If the chicken is not pre-cooked, poach in boiling water for about 10 minutes. Let cool, and shred or chop into bite-sized pieces. If you're daring like me, boil the potatoes right in with the chicken. If you're worried about bacteria, do it in a separate pot. The potatoes should be just barely fork-tender, as they'll continue cooking in the pie.

In a large skillet, saute the onion, celery, and carrots in olive oil. Remove, and melt butter in the same skillet. Add the flour and whisk together (we're making a roux). It'll be thick, but mix thoroughly and let cook for 1-2 minutes before adding the milk and broth. Continue whisking and simmer for another 1-2 minutes. Stir in the cooked chicken, potatoes, veggies, thyme, salt and pepper.

If serving more than 3-4 people, put the whole thing into a 9x13 dish and cover with both pie crusts. If serving only 3-4 people, pour half of the mixture into a 9-inch pie dish and the other half a in freezer-safe container. Cover the pie dish with the crust. Bake at 400 degrees for about 25-30 minutes, or until the crust is browned and the mixture is bubbly.

This also makes great leftovers, and as discovered this weekend, translates easily into pot pie soup! Enjoy!

Friday, February 15, 2013

Valentines Day and Such

Yeah, I know it's a "made up holiday."

But you know what? I still don't mind Valentines Day...yes, I tell my husband every day that I love him, and I occasionally try to make something special or do something out of the ordinary just for the heck of it...but at the same time, what's wrong with a day that reminds me to cherish and love those in my life? Dan and I don't bother going all out with tons of gifts or anything, but I enjoy a special dinner, maybe some flowers, and a little extra fun.

Besides, when you're in elementary school, it means lots of candy too!

So, whether you love it, hate it, or reside comfortably somewhere in the middle ground, here are a few shots of my V-Day Happies.

(Unfortunately due to legal stuff I can't post pics of my actual class in our heart-y glory, but I took a couple non-kid shots too.)

Cutest gift from a student. The best part? It's full of chocolate!

Our little mailboxes...thanks to the parents who sent in every cereal box they had, and are probably now living out of unboxed cereal bags. 

Aren't they cute? I don't even mind the three hours of my life I'll never get back that I spent wrapping the cereal boxes in red butcher paper. 

Glitter makes everything better. 

My gifts to the students...each kiddo got a homework pass, a funky eraser, and a homemade bookmark. Of course, one darling student (on the biggest sugar high you ever did see) decided to "eat" the bookmark and promptly threw it away. I refrained from drop-kicking him.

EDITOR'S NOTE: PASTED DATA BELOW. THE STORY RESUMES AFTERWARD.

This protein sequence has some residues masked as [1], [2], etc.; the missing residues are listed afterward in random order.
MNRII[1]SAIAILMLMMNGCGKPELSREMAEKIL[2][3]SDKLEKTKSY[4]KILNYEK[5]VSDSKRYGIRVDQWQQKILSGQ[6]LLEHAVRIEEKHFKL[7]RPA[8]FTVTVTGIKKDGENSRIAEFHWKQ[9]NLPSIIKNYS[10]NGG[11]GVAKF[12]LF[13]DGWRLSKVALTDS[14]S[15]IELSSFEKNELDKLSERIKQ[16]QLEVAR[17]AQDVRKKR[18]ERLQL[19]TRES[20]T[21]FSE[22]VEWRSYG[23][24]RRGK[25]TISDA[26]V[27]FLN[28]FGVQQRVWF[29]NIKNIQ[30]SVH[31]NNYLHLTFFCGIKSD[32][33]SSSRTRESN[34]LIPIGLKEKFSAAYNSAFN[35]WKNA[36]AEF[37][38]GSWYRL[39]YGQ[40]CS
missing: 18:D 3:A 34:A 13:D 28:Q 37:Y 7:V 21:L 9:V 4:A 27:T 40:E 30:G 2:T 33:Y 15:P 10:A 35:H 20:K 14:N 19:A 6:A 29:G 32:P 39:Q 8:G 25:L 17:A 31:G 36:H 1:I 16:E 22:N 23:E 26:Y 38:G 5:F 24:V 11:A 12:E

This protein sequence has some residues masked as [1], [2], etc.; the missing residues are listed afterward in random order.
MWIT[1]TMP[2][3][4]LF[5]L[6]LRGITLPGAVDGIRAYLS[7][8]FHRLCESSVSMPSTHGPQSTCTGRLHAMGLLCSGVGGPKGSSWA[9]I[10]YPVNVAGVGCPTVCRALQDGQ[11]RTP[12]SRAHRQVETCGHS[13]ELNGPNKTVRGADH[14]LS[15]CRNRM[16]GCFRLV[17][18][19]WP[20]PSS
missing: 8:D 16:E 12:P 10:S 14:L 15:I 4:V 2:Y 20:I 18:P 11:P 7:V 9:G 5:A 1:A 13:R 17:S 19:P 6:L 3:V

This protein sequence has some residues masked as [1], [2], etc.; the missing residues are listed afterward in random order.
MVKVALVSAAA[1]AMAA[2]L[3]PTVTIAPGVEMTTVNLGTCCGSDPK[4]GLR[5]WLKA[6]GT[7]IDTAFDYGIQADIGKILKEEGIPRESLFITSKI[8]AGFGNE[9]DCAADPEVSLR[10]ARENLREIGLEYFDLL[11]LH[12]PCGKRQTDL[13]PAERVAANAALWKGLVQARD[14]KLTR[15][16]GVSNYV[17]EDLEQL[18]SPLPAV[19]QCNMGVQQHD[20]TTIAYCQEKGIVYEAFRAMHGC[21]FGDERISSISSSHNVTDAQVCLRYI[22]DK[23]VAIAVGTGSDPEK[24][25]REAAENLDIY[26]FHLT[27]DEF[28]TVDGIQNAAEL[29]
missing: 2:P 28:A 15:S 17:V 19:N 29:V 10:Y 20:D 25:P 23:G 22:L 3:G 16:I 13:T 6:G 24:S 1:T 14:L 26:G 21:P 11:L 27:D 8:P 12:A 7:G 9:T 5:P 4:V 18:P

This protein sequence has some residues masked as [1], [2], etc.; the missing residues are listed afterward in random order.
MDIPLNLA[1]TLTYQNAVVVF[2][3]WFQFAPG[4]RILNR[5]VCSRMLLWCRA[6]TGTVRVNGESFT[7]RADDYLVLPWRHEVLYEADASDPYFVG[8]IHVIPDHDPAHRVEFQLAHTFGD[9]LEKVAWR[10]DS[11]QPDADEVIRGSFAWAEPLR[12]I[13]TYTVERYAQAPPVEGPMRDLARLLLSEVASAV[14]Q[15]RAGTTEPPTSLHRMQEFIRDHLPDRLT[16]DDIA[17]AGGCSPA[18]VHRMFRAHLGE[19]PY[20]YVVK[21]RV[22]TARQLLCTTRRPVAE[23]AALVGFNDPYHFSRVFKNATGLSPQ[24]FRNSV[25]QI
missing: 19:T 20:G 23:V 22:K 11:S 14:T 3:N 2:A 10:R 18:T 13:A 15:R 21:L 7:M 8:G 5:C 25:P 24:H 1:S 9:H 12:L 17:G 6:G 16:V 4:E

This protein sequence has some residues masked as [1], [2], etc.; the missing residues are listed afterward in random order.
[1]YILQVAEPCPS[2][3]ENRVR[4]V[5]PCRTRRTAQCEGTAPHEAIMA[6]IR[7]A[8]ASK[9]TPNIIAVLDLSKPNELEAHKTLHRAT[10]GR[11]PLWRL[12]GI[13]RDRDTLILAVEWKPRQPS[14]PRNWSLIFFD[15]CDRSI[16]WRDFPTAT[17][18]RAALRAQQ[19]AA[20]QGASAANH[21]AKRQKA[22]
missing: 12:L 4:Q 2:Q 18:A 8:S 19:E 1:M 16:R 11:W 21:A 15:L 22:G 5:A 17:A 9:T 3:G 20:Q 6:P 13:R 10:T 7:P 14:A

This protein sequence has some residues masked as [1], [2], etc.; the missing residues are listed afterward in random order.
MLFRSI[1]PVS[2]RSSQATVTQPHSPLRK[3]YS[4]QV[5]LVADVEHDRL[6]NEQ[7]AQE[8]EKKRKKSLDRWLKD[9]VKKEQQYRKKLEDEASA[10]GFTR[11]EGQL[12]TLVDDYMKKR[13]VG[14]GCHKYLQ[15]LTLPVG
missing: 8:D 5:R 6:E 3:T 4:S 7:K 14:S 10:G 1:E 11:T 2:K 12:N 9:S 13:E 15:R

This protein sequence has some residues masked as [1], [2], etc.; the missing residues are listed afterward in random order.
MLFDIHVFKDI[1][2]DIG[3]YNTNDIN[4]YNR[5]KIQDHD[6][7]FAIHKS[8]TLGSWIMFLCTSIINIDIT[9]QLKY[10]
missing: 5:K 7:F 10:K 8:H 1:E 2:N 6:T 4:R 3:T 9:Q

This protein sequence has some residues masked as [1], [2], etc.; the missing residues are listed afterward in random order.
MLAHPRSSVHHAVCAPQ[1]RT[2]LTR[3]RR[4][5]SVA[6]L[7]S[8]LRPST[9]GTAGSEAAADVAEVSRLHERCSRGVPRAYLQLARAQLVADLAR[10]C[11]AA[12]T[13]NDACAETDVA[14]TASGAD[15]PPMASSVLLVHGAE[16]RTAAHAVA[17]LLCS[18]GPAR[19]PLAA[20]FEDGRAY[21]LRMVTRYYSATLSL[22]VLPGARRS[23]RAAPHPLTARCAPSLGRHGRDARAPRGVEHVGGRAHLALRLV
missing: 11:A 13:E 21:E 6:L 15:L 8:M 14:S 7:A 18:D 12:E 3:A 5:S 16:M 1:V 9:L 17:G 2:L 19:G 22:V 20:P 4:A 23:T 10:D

Oh, also--this was for a girl. The boys got erasers like pizza and hotdogs, and bookmarks with army camo and plaid and stuff. 

Cause of aforementioned sugar rush. I was surprised to see that each additional parent who showed up brought us a treat, so this table was actually fuller by the end of the party. 

The sweetest gift of all, from my wonderful husband. I mean seriously, how cute is that?! He collected all the pieces and put it together and told me he got it for my classroom. He said he wanted something with flowers, but that would be easy to care for. 
(Now, I do know that orchids are notoriously difficult to care for, but they can also go long stints without being watered, and the hostess gift orchid that someone brought me is currently growing like mad and on its second glorious round of blooms. Knock on wood.) 

Little dog checking out said orchid. 

I have a wonderful four-day weekend ahead of me, so check back soon for some recipe-related posts...

...I feel the need to mention this since my Google Stats widget informs me that I have actual readers out there! Thanks for stopping by. 

Thursday, February 7, 2013

Regarding Womanhood

As you're probably aware, I regularly follow Rachel Held Evans' blog. I love reading a different perspective, and even when I disagree with what's being said, her emphasis on reasonable discourse and rational debate is wonderfully refreshing. And sometimes, I think she's right on the money.

Other times, however, I just can't get behind it.

Please consider this my somewhat coherent strain of consciousness regarding womanhood, manhood, and gender roles in society versus the church.

Here is Rachel's post.

She discusses how traditional gender roles, especially in the church, slide into the realm of legalism. She includes quotes from John Piper (whom I'm programmed to appreciate, just because I move in Reformed circles) and Jenny Rae Armstrong, another contemporary blogger.